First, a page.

“Hangout” with faculty members from liaison departments doesn’t mean you have to bare your soul to them, but it does mean that there is a similar state of mind: openness, adaptability and vulnerability. As Brandow (2015) states, “any success I have had with [larger library goals] has been built upon my willingness to engage with them in any order and at any time. I have had to be willing to drop plans, rearrange priorities… But that willingness has offered me much more outreach success” (para. 20). Engagement does not happen with an agenda, or to complete a task or checklist, but rather builds a relationship on trust, care, and mutuality. While this can be a vulnerable position, especially in the workplace, it is the seedbed for some of the most rewarding work we have experienced.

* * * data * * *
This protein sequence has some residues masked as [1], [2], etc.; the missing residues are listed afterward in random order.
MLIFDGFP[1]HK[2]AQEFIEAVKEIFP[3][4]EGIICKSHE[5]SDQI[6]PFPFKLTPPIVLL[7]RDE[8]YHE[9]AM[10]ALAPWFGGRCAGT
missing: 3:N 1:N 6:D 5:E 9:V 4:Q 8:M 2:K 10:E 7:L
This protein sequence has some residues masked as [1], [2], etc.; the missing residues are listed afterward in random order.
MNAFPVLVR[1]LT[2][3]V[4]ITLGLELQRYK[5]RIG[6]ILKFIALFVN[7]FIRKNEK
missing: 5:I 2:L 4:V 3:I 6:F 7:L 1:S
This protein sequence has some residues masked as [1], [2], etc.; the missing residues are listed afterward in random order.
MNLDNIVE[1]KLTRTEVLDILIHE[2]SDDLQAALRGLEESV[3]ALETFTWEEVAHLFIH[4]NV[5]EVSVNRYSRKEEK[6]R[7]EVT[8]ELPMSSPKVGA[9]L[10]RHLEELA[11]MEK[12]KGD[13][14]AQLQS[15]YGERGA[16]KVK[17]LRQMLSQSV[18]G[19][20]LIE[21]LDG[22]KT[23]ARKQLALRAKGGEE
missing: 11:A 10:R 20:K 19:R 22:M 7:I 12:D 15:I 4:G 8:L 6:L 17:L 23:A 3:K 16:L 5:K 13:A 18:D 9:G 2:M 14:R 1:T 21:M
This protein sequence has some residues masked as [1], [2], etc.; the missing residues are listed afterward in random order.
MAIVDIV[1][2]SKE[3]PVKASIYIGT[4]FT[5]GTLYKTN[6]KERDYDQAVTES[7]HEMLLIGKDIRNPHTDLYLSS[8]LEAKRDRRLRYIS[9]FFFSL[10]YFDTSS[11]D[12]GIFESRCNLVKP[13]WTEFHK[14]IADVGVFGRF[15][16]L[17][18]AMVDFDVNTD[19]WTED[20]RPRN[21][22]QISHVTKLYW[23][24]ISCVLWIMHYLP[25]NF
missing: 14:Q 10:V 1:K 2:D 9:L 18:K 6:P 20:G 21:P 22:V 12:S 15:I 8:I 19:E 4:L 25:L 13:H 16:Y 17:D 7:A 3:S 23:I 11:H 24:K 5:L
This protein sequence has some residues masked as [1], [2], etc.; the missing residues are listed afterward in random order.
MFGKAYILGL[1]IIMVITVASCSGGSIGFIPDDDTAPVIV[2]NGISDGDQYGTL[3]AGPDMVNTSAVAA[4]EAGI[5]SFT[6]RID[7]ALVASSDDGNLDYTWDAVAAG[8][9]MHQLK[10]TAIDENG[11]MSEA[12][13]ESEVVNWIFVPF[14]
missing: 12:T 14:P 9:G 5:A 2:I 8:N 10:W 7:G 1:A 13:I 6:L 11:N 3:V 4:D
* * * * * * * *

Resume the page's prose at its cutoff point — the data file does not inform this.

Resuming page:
Local Case Studies
Sha: Hangout conversations with a faculty member led to me being embedded in a course and involved with the students throughout the semester. Because of that level of involvement, the students and professor saw me as part of their class and invited me to their potluck lunch at the end of the semester. While the meal wasn’t the goal, that invitation speaks to the way being open to involvement on many different levels can lead to, for example, being viewed as a valued member of the course experience and partner in shaping the direction of the course.